Effervescent, straight-talking, easygoing, and humble are some of the qualities of Dante Bottini, Kei Nishikori’s longtime coach. Working part-time with superstar Michael Chang, the Argentine has laid low under the radar for many years now, playing a similar role to that of Marian Vajda with Boris Becker and Novak Djokovic… but his force is to be reckoned with. In Bottini’s words, hard work, respect, and synergy have become the key to push Nishikori to the top and keep him there.
BATennis World: Congratulations on an excellent win and an excellent season, qualifying once more for the Masters Cup.
Dante Bottini: I’m happy because we have a pretty solid year at the big events and Masters 1000, which is what we wanted Kei to do. He has been winning smaller tournaments and it makes me happy to see him doing well. Also, he has stayed pretty injury-free compared to other seasons. He is getting better physically, so we are all hoping that he finishes the season strong.
BATW: You have known Kei for many years now. How is working with Michael Chang and how is the relationship between all of you?
DB: It’s a pretty good relationship. [Michael] is very professional. I work with Kei all year long, and Chang joins us for 20 weeks, but we keep in touch, especially because it’s important to communicate the messages to Kei. There is a relationship based on respect, very professional, and we all get along very well. The chemistry is excellent, otherwise it wouldn’t work.
BATW: When talking about you in Japan, I found out that many people didn’t know you are Nishikori’s coach. Even after all those years. Do you feel that people in Japan do not know you sometimes?
DB: Yeah, and some other places as well. It is probably because Chang is more famous among the media. But the last time I was at the Tokyo tournament, many people came by to greet me and ask for autographs… Nevertheless, there are times when people don’t know I’m Kei Nishikori’s coach. For example, when I am in the USA, I think people talk more about Chang because he is famous, just like Boris Becker with Djokovic. For instance, even though Marian Vajda has been working with the Serbian for 12 years, some people still don’t know he is his coach.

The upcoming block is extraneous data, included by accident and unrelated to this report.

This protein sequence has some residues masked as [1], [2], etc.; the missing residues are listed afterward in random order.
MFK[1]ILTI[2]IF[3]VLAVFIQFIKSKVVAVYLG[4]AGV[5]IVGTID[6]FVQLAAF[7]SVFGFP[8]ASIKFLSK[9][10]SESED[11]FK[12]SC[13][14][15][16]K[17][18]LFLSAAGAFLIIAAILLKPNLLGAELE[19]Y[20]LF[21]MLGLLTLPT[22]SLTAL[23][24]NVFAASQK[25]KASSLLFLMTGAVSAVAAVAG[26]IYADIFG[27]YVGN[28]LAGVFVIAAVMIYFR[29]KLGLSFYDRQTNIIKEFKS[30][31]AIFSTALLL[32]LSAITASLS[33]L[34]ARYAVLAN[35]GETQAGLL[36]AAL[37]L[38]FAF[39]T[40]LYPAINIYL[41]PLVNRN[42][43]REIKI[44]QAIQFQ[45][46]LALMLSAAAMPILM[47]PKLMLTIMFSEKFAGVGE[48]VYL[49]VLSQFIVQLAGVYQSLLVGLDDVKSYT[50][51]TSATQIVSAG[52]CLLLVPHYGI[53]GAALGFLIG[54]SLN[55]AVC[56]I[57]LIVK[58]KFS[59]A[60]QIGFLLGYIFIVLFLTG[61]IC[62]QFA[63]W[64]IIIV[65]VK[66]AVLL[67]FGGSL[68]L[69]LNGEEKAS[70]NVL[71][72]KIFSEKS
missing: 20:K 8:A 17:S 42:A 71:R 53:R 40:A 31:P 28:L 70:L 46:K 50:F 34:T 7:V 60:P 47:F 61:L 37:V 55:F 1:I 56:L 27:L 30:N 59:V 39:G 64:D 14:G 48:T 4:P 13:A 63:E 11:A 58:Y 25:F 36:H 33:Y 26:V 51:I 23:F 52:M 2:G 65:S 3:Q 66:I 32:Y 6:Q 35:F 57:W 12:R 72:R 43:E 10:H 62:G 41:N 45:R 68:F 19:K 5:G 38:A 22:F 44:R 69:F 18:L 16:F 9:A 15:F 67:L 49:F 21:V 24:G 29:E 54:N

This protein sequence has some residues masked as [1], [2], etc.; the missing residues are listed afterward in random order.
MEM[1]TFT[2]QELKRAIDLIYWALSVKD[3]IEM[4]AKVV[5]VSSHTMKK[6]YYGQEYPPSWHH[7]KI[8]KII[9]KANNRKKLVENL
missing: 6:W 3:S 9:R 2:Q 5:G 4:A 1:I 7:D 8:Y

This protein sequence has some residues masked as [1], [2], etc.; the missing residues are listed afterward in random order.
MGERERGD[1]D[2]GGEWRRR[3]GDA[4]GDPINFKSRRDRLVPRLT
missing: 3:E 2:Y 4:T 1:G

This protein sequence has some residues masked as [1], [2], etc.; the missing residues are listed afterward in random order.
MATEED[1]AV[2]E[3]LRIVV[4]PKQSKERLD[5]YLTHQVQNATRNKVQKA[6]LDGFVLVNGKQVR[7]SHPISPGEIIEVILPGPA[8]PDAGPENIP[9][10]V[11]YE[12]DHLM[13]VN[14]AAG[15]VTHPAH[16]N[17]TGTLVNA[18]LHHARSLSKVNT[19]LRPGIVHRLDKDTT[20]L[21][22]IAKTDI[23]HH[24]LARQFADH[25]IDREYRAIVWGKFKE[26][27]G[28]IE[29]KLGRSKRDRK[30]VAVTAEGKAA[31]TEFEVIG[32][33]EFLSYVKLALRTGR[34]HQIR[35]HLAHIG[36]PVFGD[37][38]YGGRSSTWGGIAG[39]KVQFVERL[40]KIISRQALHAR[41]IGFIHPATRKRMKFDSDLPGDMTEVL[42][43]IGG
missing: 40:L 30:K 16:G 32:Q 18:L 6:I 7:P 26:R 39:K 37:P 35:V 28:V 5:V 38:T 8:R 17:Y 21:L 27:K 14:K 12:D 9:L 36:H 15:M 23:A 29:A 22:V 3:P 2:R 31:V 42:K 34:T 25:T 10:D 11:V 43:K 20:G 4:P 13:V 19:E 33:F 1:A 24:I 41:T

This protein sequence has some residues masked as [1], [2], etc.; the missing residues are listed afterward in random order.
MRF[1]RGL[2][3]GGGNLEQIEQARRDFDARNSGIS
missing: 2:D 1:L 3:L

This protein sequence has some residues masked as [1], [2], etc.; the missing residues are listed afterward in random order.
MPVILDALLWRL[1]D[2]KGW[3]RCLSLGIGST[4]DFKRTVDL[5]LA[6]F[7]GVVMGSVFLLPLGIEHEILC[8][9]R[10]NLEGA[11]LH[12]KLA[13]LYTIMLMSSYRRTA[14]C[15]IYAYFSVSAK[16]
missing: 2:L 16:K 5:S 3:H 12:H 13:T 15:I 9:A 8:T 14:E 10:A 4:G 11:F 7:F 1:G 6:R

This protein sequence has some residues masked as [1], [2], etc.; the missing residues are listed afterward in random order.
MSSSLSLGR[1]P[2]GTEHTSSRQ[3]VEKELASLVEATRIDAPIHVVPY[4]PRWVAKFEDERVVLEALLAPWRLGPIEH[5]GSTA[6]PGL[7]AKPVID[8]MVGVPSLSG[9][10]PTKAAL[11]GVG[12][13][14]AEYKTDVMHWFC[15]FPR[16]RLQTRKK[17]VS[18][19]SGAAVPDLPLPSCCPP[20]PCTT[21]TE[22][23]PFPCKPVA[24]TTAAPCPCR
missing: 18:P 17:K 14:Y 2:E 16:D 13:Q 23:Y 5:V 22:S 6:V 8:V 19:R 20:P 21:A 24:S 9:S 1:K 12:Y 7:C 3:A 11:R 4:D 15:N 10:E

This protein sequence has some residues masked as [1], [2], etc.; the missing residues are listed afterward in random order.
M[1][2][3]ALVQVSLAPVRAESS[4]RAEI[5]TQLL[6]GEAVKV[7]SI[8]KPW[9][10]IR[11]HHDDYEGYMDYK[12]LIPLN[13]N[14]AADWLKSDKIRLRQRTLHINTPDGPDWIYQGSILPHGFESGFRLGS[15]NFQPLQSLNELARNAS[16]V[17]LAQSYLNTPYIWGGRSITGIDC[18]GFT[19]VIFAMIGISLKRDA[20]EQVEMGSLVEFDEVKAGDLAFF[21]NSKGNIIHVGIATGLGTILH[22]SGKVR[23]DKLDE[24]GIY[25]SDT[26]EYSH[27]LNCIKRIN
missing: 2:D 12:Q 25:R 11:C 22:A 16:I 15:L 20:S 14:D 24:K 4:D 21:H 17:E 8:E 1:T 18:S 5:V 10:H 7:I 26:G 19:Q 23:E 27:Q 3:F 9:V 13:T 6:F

BATW: You’ve been doing a great job with Kei. Last year, we asked him about his time in Buenos Aires when you made him play the Golden Swing in order to make his all around game better. So far, so good: champion in Barcelona, final in Madrid, quarters in Roland Garros. What were the steps you took in those early years?
DB: When I started working with Kei, he was at an early stage of his career, developing his game. The first year was all about learning. The second one was about working on his physical and mental game. I knew he could play well on clay because he had won a couple of Challengers and his game had the potential to do well on that surface. He only needed to play more and to “ladillar”, as we Argentines say. [NDLR: Ladillar is Argentinian tennis slang for annoying, bothering, and making it difficult for the rival to compete.] He needed to work more and to mature. I took him to Buenos Aires and it was a good experience. Then we went to Acapulco and it all turned out well for his career.
BATW: How do you manage with Japanese?
DB: I can understand a few words, but I dont understand the language.
BATW: As an Argentine, how do you see the coming Davis Cup final in Zagreb?
DB: It’s going to be very difficult, obviously, but Argentina has good chances. The Argentine team is very solid and confident… When Kei is not playing, I am always supporting a fellow Argentine. I hope they do well.
(Photo: Facebook Kei Nishikori)